Some big news out of California today, as it appears that the California State Athletic Commission has taken a huge step towards legalizing the therapeutic use of testosterone and marijuana in mixed martial arts competition. SI.com was the first to break the news:
The California State Athletic Commission voted on Monday to approve an amendment that allows therapeutic use exemptions (TUE) for combat sports’ athletes who use drugs currently banned by the state agency for medical purposes, including testosterone and marijuana.
To be adopted into state law, the amendment’s verbiage must now be reviewed and approved by the Department of Consumer Affairs and then the state’s Office of Administrative Law, a process that could take months or even years, if it passes at all.
OK, so it’s not as big of news as one could have hoped, but it’s something, right? Then again, depending on your stance on testosterone replacement therapy (or marijuana for that matter), this could be a step in the wrong direction for the sport of MMA. Personally, I could care less if someone smokes a little weed in the off season; the fact that it is still demonized by some in our current over-prescribed, pill-popping culture is nothing short of ridiculous. As for TRT, well, it seems a little odd to me that some of the most physically fit athletes in the world would have a testosterone problem to begin with, but I’m just going to plead ignorance and leave it at that.
Few can forget who spearheaded this amendment in the first place, none other than the man with the “biggest arms in MMA,” Chael Sonnen. Following his fifth round submission loss to Anderson Silva at UFC 117, Sonnen’s post-fight drug test came back positive for an absurdly high amount of testosterone. Chael would appeal the one year suspension he received thereafter on the grounds that he had received an exemption from the previous commission for his medical diagnosed case of hypogonadism. When no such paperwork was found by newly appointed CSAC executive director George Dodd, Sonnen’s suspension was reduced then quickly reinstated.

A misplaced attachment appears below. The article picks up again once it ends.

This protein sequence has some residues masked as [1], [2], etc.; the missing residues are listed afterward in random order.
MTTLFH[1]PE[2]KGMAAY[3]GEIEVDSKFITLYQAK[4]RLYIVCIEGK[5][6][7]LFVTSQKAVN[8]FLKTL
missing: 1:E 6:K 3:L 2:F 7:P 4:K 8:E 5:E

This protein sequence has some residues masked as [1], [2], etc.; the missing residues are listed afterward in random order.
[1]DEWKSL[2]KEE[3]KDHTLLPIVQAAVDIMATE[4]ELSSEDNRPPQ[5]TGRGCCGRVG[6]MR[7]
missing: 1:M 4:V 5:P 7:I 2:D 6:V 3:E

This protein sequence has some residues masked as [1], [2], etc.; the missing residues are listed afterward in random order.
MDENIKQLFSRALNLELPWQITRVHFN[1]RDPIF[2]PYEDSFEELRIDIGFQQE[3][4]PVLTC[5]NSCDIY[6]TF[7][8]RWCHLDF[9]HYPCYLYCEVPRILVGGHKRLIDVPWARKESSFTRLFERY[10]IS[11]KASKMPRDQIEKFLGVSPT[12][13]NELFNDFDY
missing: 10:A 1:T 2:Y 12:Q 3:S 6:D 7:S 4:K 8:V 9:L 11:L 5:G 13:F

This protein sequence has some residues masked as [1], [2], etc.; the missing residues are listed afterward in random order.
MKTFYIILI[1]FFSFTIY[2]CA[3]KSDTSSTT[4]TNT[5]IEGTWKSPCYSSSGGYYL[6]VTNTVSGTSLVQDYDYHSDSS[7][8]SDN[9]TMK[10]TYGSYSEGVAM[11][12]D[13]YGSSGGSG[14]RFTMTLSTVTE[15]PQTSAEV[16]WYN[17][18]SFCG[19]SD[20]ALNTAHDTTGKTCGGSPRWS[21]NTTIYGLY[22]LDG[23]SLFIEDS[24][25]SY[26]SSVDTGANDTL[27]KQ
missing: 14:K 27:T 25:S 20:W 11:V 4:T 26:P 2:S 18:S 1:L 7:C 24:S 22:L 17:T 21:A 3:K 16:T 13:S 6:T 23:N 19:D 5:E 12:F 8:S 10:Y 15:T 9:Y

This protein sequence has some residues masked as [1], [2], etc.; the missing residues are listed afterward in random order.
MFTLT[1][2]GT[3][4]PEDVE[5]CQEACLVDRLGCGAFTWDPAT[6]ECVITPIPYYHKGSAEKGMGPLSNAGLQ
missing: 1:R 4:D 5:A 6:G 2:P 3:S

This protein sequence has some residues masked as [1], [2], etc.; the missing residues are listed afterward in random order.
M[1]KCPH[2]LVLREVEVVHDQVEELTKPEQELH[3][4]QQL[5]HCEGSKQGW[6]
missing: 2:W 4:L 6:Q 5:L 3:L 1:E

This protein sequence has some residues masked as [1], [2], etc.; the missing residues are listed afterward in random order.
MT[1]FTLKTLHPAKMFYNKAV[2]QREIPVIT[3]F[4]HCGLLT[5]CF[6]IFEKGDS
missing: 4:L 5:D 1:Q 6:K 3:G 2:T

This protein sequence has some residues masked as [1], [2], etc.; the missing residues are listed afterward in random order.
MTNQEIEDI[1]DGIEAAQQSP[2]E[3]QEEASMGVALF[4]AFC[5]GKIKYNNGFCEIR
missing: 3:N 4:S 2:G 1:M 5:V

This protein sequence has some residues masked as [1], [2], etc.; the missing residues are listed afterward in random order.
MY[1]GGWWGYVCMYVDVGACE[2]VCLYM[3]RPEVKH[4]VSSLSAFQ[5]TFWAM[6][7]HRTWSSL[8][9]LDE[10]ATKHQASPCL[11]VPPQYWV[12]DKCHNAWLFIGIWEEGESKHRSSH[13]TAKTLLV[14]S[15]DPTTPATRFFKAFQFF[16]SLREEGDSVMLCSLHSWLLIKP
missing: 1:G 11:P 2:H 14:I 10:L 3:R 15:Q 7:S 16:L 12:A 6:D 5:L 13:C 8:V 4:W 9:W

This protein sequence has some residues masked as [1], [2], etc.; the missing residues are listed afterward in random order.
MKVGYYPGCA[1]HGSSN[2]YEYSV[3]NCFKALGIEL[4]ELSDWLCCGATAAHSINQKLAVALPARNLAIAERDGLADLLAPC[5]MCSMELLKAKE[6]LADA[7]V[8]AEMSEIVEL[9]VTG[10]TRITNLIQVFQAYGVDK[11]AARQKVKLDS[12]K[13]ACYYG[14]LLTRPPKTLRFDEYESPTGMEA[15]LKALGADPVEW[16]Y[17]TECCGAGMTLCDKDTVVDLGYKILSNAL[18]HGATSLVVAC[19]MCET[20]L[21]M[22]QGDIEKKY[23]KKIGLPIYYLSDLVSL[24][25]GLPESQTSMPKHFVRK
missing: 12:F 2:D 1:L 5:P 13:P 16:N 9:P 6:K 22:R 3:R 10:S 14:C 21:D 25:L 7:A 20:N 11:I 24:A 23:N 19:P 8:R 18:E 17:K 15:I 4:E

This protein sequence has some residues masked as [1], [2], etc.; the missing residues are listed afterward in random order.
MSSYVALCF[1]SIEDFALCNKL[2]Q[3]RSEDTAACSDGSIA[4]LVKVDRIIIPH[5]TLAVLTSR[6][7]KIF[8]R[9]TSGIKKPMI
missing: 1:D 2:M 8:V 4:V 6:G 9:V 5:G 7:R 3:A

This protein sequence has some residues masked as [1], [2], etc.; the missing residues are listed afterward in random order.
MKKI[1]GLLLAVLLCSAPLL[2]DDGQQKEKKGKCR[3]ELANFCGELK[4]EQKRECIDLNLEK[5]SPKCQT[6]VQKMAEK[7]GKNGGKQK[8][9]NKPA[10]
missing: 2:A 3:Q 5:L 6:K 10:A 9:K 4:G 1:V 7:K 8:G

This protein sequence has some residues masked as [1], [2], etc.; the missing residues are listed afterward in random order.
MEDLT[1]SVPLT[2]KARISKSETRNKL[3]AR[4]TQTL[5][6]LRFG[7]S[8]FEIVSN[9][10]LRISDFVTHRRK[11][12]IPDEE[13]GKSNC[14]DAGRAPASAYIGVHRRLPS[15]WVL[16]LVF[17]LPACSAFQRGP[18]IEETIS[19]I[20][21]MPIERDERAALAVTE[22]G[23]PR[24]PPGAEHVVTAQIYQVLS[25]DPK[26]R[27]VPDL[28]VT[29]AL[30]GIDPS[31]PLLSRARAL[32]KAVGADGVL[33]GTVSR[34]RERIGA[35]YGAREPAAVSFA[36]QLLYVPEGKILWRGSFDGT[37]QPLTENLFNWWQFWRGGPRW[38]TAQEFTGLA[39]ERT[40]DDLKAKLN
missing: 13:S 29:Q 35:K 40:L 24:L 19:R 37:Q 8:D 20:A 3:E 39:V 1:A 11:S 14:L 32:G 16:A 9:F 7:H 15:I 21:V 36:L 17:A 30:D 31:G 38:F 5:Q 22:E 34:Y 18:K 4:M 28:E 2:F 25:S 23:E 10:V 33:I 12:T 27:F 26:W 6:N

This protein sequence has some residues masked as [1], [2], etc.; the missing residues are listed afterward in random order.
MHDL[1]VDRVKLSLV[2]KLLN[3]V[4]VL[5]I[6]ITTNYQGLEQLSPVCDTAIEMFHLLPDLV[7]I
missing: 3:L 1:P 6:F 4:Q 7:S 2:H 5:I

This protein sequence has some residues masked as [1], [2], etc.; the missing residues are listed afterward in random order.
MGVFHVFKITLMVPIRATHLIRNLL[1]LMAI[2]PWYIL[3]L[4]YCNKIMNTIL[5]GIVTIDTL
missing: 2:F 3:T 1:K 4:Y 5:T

Dodd told SI.com in December that Henderson’s rigorous approval process served as a test case that the commission used to evaluate its proposed TUE requirements.
Like Henderson, one of three fighters approved for a testosterone TUE in Nevada, Dodd said future TUE candidates would need to provide extensive medical records documenting past use of the drug for medical purposes.
For a testosterone exemption specifically, Dodd said an applicant would be asked to provide blood tests prior to (30 days before) and after a contest to ensure levels were within acceptable margins. Dodd said that all materials submitted would be reviewed by the CSAC’s medical advisory board, which added an endocrinologist to its ranks on Monday for such cases.
Definitely an interesting development in this whole TRT issue to say the least. And though nothing was mentioned about marijuana usage in the article, we will keep you informed as to any developments regarding this legislation as they develop.